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Web Exclusive | Urban Pind

Web Exclusive | Urban Pind
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First Published: Thu, Dec 06 2007. 12 41 PM IST

Raj Liberhan, Director,  India Habitat Centre, New Delhi
Raj Liberhan, Director, India Habitat Centre, New Delhi
Updated: Thu, Dec 06 2007. 12 41 PM IST
New Delhi: Adam’s exit from paradise signalled a downhill ride for his descendants and what a terrible price to pay for yielding unto Eve’s innocent temptation!
Raj Liberhan, Director, India Habitat Centre, New Delhi
As good Indians, we do not blame Adam or Eve, because we believe that the descent of man was destined to be so. After wandering about in the jungles, the early man found shelter in caves and caverns. The civilization’s progress brought knowledge and skill and human settlements became a polis, then a metropolis, finally graduating to a cosmopolis. And the millennium has brought in the megapolis. This too was destined but for the hard working societies of the West.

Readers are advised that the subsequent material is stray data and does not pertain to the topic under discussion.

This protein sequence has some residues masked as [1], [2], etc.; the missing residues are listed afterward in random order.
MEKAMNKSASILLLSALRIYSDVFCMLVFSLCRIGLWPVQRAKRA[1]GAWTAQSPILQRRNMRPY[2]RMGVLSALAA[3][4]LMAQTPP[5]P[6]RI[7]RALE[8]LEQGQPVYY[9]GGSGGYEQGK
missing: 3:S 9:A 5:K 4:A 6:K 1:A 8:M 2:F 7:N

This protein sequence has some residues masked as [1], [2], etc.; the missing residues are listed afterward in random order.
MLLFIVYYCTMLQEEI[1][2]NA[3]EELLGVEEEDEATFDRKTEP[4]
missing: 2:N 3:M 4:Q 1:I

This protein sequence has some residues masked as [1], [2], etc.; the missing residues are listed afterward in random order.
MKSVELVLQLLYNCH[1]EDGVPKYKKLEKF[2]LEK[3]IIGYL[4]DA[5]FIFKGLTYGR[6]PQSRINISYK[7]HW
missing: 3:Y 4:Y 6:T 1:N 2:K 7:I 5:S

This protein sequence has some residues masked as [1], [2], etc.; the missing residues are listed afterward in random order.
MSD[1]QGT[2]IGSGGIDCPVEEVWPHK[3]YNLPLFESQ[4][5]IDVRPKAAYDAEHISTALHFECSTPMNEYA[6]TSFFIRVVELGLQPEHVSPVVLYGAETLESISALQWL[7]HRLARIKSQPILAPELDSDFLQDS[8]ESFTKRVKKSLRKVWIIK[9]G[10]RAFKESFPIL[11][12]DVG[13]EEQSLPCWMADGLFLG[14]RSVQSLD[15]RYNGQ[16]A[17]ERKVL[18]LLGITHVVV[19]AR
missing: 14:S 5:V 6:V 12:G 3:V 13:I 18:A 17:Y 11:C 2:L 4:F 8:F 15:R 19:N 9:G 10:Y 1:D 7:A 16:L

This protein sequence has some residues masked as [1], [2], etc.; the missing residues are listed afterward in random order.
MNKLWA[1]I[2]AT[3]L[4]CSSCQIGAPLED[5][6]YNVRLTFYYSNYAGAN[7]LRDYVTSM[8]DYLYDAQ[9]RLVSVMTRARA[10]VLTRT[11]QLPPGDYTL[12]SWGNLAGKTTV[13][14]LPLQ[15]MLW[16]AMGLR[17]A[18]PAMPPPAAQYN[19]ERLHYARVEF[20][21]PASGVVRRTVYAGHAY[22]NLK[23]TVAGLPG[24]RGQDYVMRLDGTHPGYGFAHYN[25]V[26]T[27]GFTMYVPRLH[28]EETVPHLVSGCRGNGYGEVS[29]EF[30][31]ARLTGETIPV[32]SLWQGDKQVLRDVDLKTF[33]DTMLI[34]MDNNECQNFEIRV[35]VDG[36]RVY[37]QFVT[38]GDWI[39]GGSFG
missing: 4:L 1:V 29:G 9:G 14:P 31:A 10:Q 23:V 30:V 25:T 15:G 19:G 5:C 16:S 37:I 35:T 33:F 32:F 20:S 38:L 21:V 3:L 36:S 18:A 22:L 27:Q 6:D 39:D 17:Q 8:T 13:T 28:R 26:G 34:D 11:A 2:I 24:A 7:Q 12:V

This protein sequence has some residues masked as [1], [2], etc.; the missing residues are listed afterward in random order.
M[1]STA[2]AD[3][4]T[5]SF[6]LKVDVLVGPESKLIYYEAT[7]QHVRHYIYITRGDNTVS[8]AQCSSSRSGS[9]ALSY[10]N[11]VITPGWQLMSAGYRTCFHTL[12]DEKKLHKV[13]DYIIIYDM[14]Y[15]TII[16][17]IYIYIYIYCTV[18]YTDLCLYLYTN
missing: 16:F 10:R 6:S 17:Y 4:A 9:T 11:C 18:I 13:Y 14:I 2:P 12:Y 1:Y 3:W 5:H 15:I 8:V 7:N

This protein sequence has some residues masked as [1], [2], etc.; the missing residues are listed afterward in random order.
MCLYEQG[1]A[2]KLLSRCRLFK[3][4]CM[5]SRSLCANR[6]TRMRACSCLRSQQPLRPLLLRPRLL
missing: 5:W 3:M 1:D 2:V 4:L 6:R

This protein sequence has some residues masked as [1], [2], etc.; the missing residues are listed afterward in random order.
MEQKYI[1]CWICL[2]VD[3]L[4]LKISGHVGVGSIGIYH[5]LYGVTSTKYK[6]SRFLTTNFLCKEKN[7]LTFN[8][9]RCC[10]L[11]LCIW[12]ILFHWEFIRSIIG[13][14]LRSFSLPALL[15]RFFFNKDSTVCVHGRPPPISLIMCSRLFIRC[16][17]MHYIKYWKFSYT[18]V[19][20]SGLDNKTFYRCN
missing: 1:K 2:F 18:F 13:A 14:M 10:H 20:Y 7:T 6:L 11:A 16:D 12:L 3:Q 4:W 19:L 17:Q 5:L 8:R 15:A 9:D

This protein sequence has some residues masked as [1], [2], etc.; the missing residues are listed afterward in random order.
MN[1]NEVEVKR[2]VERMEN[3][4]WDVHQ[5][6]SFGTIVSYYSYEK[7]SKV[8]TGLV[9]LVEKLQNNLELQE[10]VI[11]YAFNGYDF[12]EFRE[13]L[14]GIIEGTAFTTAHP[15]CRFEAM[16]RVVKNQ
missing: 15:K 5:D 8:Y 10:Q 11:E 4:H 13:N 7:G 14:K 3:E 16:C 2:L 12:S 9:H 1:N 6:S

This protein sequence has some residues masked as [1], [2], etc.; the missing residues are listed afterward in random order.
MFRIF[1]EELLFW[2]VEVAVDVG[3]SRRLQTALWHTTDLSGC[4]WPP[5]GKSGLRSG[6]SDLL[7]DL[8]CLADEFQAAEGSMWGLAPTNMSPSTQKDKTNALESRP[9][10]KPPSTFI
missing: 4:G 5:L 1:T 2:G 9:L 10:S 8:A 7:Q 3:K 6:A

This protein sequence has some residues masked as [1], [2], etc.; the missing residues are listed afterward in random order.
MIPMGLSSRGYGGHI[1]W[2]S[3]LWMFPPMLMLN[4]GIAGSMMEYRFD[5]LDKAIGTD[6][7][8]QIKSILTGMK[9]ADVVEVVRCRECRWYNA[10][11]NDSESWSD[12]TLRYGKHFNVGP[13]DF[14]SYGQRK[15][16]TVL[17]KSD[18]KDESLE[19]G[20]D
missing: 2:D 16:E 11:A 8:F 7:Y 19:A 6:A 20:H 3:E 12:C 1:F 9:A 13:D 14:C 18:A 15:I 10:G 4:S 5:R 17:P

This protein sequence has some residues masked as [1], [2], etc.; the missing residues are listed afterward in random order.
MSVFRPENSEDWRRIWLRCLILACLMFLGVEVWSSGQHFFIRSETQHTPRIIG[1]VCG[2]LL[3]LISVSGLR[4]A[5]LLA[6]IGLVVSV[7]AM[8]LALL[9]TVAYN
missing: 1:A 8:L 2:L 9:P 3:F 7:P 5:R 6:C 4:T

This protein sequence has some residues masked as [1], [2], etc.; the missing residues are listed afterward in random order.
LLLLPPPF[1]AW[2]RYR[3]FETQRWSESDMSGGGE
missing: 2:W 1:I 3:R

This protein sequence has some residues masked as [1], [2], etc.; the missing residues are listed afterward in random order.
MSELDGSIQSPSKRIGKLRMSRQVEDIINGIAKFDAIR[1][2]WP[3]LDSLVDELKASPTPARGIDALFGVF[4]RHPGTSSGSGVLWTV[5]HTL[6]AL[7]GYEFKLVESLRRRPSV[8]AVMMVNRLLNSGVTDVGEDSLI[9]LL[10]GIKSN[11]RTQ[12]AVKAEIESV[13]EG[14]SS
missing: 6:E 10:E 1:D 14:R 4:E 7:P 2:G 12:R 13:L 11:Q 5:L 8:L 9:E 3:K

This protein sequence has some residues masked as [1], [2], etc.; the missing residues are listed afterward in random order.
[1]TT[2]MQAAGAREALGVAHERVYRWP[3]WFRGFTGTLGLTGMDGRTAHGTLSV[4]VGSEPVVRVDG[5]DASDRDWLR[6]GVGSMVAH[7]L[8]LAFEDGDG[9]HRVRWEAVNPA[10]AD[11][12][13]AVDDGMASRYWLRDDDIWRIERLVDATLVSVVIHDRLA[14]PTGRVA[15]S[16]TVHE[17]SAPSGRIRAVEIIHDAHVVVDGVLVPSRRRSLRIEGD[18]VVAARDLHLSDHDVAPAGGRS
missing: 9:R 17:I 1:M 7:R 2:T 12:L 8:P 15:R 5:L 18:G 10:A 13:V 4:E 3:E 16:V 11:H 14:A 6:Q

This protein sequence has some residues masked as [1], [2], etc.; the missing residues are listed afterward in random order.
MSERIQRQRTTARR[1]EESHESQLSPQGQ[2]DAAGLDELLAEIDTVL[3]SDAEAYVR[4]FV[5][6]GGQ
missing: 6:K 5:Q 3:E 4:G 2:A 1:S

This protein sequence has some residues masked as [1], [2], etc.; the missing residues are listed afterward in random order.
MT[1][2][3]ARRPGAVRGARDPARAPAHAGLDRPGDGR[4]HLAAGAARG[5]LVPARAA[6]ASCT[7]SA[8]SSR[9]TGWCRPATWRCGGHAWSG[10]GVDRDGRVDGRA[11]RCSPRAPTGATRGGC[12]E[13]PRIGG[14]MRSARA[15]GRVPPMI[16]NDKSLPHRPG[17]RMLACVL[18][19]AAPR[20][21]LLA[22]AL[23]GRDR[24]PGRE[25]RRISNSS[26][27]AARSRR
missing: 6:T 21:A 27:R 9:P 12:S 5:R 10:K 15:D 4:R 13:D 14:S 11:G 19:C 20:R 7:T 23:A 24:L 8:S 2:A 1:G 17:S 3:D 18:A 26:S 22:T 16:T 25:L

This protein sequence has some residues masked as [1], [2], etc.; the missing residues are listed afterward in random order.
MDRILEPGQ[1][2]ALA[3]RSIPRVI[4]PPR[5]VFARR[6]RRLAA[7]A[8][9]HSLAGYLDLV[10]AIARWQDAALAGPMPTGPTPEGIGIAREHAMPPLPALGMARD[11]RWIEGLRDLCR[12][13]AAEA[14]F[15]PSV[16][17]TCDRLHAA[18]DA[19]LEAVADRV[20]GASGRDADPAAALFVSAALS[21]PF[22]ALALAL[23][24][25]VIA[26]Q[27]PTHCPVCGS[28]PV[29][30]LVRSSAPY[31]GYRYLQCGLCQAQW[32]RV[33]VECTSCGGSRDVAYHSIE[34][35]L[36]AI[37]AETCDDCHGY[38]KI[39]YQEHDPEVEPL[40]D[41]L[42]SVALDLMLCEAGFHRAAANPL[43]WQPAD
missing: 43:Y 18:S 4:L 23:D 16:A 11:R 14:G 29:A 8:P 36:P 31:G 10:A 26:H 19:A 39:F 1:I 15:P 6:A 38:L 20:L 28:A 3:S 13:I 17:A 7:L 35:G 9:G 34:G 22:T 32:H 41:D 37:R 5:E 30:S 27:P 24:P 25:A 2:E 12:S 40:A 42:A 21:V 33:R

The modern synonym for progress is urbanization, often interchanged with globalization. What makes a city great? People rave about New York, lots to do; theatre, shows, bars’, restaurants with every kind of cuisine on offer, great education, great employment and everything works. So is London, Vienna, Paris, Brussels, Rome, Athens and the like, each with a distinctive style, a unique personality and a lively statement of its aspirations.
Turn to the South or the East and there are sought after cities to live and work in. Tokyo, Osaka, Bangkok, Kuala Lumpur and Singapore, Shanghai, Beijing and Hong Kong. Sparkling clean, a glittering night life and always alive cities, these are icons of modern creativity and conservators of their respective heritage.
Work anytime, play anytime, do what you want to anytime with one minor caveat, do not, repeat, do not disturb your neighbour’s world.